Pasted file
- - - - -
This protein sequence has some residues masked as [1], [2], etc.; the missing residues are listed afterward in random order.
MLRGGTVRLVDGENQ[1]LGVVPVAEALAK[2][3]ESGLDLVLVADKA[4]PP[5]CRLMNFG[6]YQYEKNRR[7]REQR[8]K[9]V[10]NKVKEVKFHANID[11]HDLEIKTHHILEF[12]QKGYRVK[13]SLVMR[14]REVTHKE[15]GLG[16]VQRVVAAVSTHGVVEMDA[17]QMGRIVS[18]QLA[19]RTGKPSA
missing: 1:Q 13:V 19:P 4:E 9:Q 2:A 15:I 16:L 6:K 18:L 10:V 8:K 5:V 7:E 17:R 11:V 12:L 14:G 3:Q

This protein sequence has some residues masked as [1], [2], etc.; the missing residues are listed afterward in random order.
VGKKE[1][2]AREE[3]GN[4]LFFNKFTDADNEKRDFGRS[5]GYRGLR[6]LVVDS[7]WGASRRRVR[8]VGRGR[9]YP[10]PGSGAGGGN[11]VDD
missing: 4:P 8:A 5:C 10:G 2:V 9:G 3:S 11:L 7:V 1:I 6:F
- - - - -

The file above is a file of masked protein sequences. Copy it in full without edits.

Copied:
This protein sequence has some residues masked as [1], [2], etc.; the missing residues are listed afterward in random order.
MLRGGTVRLVDGENQ[1]LGVVPVAEALAK[2][3]ESGLDLVLVADKA[4]PP[5]CRLMNFG[6]YQYEKNRR[7]REQR[8]K[9]V[10]NKVKEVKFHANID[11]HDLEIKTHHILEF[12]QKGYRVK[13]SLVMR[14]REVTHKE[15]GLG[16]VQRVVAAVSTHGVVEMDA[17]QMGRIVS[18]QLA[19]RTGKPSA
missing: 1:Q 13:V 19:P 4:E 9:Q 2:A 15:I 16:L 6:K 18:L 10:V 8:K 5:V 7:E 17:R 11:V 12:L 14:G 3:Q

This protein sequence has some residues masked as [1], [2], etc.; the missing residues are listed afterward in random order.
VGKKE[1][2]AREE[3]GN[4]LFFNKFTDADNEKRDFGRS[5]GYRGLR[6]LVVDS[7]WGASRRRVR[8]VGRGR[9]YP[10]PGSGAGGGN[11]VDD
missing: 4:P 8:A 5:C 10:G 2:V 9:G 3:S 11:L 7:V 1:I 6:F